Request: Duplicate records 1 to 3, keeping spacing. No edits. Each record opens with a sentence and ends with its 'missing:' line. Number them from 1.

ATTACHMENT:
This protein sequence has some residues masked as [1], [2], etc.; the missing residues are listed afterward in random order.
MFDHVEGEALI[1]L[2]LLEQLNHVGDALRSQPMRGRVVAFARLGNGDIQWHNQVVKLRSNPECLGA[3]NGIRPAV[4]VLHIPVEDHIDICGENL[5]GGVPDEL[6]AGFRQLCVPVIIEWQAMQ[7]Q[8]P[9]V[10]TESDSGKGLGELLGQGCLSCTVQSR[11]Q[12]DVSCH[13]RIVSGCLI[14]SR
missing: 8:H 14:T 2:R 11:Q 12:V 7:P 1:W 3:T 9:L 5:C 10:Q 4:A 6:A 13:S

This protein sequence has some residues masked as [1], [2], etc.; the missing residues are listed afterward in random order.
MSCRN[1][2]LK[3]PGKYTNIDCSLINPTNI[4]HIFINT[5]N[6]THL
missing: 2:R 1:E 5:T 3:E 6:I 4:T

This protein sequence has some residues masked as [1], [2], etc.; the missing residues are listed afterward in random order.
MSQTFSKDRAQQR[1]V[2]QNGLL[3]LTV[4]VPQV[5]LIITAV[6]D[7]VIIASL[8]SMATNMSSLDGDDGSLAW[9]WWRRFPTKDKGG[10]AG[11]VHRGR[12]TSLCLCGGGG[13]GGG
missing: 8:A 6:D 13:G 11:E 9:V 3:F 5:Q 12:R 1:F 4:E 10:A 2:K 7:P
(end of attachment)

This protein sequence has some residues masked as [1], [2], etc.; the missing residues are listed afterward in random order.
MFDHVEGEALI[1]L[2]LLEQLNHVGDALRSQPMRGRVVAFARLGNGDIQWHNQVVKLRSNPECLGA[3]NGIRPAV[4]VLHIPVEDHIDICGENL[5]GGVPDEL[6]AGFRQLCVPVIIEWQAMQ[7]Q[8]P[9]V[10]TESDSGKGLGELLGQGCLSCTVQSR[11]Q[12]DVSCH[13]RIVSGCLI[14]SR
missing: 8:H 14:T 2:R 11:Q 12:V 7:P 1:W 3:T 9:L 5:C 10:Q 4:A 6:A 13:S

This protein sequence has some residues masked as [1], [2], etc.; the missing residues are listed afterward in random order.
MSCRN[1][2]LK[3]PGKYTNIDCSLINPTNI[4]HIFINT[5]N[6]THL
missing: 2:R 1:E 5:T 3:E 6:I 4:T

This protein sequence has some residues masked as [1], [2], etc.; the missing residues are listed afterward in random order.
MSQTFSKDRAQQR[1]V[2]QNGLL[3]LTV[4]VPQV[5]LIITAV[6]D[7]VIIASL[8]SMATNMSSLDGDDGSLAW[9]WWRRFPTKDKGG[10]AG[11]VHRGR[12]TSLCLCGGGG[13]GGG
missing: 8:A 6:D 13:G 11:E 9:V 3:F 5:Q 12:R 1:F 4:E 10:A 2:K 7:P